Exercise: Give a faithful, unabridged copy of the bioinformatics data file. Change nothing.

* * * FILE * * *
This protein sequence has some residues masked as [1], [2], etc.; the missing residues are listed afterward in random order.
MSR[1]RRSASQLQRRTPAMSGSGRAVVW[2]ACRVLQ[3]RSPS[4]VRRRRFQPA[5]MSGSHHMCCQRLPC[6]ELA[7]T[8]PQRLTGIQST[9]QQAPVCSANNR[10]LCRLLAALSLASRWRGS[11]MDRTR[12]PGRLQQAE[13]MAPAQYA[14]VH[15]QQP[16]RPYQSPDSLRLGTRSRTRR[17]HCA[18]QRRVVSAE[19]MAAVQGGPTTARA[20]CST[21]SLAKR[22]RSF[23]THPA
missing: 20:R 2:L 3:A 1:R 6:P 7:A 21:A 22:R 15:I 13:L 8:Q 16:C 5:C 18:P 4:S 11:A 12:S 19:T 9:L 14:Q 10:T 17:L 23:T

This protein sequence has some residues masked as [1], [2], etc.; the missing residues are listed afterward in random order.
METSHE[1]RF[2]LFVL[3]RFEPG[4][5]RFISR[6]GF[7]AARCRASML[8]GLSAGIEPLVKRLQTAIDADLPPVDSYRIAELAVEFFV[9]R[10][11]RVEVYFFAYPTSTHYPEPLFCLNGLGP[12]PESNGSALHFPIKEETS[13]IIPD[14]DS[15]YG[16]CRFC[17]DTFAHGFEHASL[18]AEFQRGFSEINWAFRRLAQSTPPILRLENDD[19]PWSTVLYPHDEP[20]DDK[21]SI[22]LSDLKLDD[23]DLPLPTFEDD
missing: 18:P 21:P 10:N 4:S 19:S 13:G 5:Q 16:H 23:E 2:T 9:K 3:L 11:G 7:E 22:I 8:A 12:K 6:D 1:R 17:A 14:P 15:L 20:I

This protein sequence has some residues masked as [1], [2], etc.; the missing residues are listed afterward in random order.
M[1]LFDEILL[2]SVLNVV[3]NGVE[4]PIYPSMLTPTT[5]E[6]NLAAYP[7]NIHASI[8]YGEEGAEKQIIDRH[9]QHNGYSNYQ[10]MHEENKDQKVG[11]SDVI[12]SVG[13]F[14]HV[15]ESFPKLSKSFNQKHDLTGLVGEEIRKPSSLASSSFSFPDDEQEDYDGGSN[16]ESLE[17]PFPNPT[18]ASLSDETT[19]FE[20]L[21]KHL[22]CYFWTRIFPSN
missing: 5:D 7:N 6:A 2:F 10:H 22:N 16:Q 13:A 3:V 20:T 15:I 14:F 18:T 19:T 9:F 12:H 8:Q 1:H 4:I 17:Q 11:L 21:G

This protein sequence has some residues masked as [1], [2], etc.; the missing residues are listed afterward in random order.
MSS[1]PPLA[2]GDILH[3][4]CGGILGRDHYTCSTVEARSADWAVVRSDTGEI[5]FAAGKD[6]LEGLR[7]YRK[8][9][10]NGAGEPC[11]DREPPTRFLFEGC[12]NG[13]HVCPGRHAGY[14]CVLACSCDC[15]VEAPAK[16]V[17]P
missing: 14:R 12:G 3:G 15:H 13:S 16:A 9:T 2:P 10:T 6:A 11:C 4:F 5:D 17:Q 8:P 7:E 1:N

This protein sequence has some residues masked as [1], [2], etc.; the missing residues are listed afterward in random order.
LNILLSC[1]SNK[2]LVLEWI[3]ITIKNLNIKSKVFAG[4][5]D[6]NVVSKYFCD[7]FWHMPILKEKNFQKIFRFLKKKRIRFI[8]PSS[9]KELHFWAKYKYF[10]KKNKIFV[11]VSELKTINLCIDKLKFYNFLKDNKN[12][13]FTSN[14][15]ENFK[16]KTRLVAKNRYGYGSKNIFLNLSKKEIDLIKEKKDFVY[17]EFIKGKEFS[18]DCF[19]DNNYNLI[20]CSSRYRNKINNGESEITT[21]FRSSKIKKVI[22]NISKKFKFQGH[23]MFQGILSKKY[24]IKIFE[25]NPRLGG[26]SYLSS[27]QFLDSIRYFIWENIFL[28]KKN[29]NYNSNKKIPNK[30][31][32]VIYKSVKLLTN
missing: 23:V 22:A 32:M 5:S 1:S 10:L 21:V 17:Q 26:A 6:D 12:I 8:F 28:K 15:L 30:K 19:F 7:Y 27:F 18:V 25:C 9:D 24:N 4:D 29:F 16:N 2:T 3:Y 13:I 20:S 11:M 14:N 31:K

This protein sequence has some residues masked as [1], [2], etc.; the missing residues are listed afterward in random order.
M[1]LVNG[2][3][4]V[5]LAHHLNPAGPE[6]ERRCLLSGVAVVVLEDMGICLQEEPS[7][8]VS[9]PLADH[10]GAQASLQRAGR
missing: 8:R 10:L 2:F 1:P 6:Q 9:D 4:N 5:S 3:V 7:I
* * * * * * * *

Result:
This protein sequence has some residues masked as [1], [2], etc.; the missing residues are listed afterward in random order.
MSR[1]RRSASQLQRRTPAMSGSGRAVVW[2]ACRVLQ[3]RSPS[4]VRRRRFQPA[5]MSGSHHMCCQRLPC[6]ELA[7]T[8]PQRLTGIQST[9]QQAPVCSANNR[10]LCRLLAALSLASRWRGS[11]MDRTR[12]PGRLQQAE[13]MAPAQYA[14]VH[15]QQP[16]RPYQSPDSLRLGTRSRTRR[17]HCA[18]QRRVVSAE[19]MAAVQGGPTTARA[20]CST[21]SLAKR[22]RSF[23]THPA
missing: 20:R 2:L 3:A 1:R 6:P 7:A 21:A 22:R 15:I 13:L 8:Q 16:C 5:C 18:P 4:S 11:A 12:S 19:T 9:L 14:Q 10:T 17:L 23:T

This protein sequence has some residues masked as [1], [2], etc.; the missing residues are listed afterward in random order.
METSHE[1]RF[2]LFVL[3]RFEPG[4][5]RFISR[6]GF[7]AARCRASML[8]GLSAGIEPLVKRLQTAIDADLPPVDSYRIAELAVEFFV[9]R[10][11]RVEVYFFAYPTSTHYPEPLFCLNGLGP[12]PESNGSALHFPIKEETS[13]IIPD[14]DS[15]YG[16]CRFC[17]DTFAHGFEHASL[18]AEFQRGFSEINWAFRRLAQSTPPILRLENDD[19]PWSTVLYPHDEP[20]DDK[21]SI[22]LSDLKLDD[23]DLPLPTFEDD
missing: 18:P 21:P 10:N 4:S 19:S 13:G 5:Q 16:H 23:E 2:T 9:K 3:L 11:G 7:E 22:I 8:A 12:K 6:D 1:R 17:A 14:P 15:L 20:I

This protein sequence has some residues masked as [1], [2], etc.; the missing residues are listed afterward in random order.
M[1]LFDEILL[2]SVLNVV[3]NGVE[4]PIYPSMLTPTT[5]E[6]NLAAYP[7]NIHASI[8]YGEEGAEKQIIDRH[9]QHNGYSNYQ[10]MHEENKDQKVG[11]SDVI[12]SVG[13]F[14]HV[15]ESFPKLSKSFNQKHDLTGLVGEEIRKPSSLASSSFSFPDDEQEDYDGGSN[16]ESLE[17]PFPNPT[18]ASLSDETT[19]FE[20]L[21]KHL[22]CYFWTRIFPSN
missing: 5:D 7:N 6:A 2:F 10:H 22:N 16:Q 13:A 3:V 20:T 15:I 14:F 18:T 19:T 9:F 12:H 8:Q 1:H 4:I 17:Q 11:L 21:G

This protein sequence has some residues masked as [1], [2], etc.; the missing residues are listed afterward in random order.
MSS[1]PPLA[2]GDILH[3][4]CGGILGRDHYTCSTVEARSADWAVVRSDTGEI[5]FAAGKD[6]LEGLR[7]YRK[8][9][10]NGAGEPC[11]DREPPTRFLFEGC[12]NG[13]HVCPGRHAGY[14]CVLACSCDC[15]VEAPAK[16]V[17]P
missing: 14:R 12:G 3:G 15:H 13:S 16:A 9:T 2:P 10:T 6:A 11:C 4:F 5:D 17:Q 8:P 7:E 1:N

This protein sequence has some residues masked as [1], [2], etc.; the missing residues are listed afterward in random order.
LNILLSC[1]SNK[2]LVLEWI[3]ITIKNLNIKSKVFAG[4][5]D[6]NVVSKYFCD[7]FWHMPILKEKNFQKIFRFLKKKRIRFI[8]PSS[9]KELHFWAKYKYF[10]KKNKIFV[11]VSELKTINLCIDKLKFYNFLKDNKN[12][13]FTSN[14][15]ENFK[16]KTRLVAKNRYGYGSKNIFLNLSKKEIDLIKEKKDFVY[17]EFIKGKEFS[18]DCF[19]DNNYNLI[20]CSSRYRNKINNGESEITT[21]FRSSKIKKVI[22]NISKKFKFQGH[23]MFQGILSKKY[24]IKIFE[25]NPRLGG[26]SYLSS[27]QFLDSIRYFIWENIFL[28]KKN[29]NYNSNKKIPNK[30][31][32]VIYKSVKLLTN
missing: 23:V 22:A 32:M 5:S 1:S 10:L 21:V 17:Q 26:A 6:D 12:I 8:F 28:K 15:L 30:K 19:F 7:Y 27:F 18:V 25:C 9:D 24:N 4:D 29:F 16:N 2:T 3:Y 13:I 20:S 11:M 14:N 31:K

This protein sequence has some residues masked as [1], [2], etc.; the missing residues are listed afterward in random order.
M[1]LVNG[2][3][4]V[5]LAHHLNPAGPE[6]ERRCLLSGVAVVVLEDMGICLQEEPS[7][8]VS[9]PLADH[10]GAQASLQRAGR
missing: 8:R 10:L 2:F 1:P 6:Q 9:D 4:N 5:S 3:V 7:I